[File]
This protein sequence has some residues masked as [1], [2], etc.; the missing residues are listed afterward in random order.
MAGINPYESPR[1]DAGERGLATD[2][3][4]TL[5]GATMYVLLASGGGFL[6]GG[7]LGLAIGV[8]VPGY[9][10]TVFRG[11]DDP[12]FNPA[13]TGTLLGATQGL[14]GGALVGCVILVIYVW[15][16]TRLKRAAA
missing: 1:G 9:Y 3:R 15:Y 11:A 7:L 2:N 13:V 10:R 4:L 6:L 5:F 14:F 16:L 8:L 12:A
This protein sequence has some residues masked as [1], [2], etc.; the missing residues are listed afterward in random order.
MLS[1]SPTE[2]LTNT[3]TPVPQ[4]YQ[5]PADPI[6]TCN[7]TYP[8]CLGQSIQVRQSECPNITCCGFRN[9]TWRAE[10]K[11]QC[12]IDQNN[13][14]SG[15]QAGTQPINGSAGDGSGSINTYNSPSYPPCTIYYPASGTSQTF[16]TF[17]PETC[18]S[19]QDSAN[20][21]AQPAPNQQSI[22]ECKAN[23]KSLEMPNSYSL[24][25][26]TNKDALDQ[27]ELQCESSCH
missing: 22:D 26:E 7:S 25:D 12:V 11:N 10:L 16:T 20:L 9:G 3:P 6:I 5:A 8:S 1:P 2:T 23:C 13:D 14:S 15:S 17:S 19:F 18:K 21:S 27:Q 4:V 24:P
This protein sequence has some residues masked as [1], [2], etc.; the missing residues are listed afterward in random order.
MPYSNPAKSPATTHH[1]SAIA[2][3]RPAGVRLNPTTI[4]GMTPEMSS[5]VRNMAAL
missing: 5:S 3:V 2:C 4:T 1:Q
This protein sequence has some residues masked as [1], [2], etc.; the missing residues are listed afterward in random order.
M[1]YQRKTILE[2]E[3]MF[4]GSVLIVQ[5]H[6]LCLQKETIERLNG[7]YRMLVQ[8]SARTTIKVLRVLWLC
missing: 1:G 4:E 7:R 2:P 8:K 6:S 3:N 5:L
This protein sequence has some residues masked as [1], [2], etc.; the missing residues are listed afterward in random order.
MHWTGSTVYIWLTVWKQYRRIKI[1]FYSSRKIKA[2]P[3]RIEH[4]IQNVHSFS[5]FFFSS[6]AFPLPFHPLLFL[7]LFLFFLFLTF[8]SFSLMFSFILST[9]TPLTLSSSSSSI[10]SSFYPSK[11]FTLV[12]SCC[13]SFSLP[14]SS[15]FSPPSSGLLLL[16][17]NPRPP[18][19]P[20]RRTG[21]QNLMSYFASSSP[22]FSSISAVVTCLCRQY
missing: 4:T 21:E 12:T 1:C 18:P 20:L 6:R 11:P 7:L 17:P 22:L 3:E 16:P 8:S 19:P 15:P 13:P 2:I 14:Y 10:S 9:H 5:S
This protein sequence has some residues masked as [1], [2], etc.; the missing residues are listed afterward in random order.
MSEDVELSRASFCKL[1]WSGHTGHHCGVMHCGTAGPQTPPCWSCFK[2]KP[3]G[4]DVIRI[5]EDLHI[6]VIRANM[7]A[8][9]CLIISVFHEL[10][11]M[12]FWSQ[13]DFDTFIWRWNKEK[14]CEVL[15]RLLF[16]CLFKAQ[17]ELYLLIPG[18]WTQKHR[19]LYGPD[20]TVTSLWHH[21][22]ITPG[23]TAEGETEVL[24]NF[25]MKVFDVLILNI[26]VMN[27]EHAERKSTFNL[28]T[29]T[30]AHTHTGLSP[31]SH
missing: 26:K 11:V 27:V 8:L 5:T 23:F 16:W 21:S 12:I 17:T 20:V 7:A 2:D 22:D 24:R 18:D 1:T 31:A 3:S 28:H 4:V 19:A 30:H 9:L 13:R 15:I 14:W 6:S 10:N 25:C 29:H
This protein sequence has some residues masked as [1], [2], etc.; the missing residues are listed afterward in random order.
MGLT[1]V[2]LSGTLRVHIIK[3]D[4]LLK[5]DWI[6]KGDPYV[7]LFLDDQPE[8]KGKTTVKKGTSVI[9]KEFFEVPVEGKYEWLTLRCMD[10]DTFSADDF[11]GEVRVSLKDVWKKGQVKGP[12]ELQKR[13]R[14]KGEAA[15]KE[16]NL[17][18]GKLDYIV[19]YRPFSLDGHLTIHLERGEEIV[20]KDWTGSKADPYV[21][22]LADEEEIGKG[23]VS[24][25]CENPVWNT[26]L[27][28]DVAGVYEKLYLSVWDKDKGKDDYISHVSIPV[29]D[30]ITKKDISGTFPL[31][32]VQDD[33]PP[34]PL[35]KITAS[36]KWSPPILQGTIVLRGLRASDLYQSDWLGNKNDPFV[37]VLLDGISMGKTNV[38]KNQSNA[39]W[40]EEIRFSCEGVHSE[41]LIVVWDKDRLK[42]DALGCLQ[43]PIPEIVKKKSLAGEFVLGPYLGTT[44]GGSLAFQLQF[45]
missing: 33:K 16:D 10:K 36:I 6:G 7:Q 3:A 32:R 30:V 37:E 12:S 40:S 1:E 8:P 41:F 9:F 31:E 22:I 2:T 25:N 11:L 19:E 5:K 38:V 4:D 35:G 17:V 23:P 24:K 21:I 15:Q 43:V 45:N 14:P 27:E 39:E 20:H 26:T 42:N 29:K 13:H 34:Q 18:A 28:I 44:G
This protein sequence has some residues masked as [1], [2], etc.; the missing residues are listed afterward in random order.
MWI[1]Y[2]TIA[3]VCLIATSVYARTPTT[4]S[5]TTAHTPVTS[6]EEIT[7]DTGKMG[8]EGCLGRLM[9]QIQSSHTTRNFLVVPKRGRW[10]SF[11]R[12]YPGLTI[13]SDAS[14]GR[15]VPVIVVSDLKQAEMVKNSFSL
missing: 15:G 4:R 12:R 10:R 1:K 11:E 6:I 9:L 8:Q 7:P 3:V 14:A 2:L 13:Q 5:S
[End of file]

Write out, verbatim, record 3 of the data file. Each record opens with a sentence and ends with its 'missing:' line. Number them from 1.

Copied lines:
This protein sequence has some residues masked as [1], [2], etc.; the missing residues are listed afterward in random order.
MPYSNPAKSPATTHH[1]SAIA[2][3]RPAGVRLNPTTI[4]GMTPEMSS[5]VRNMAAL
missing: 5:S 3:V 2:C 4:T 1:Q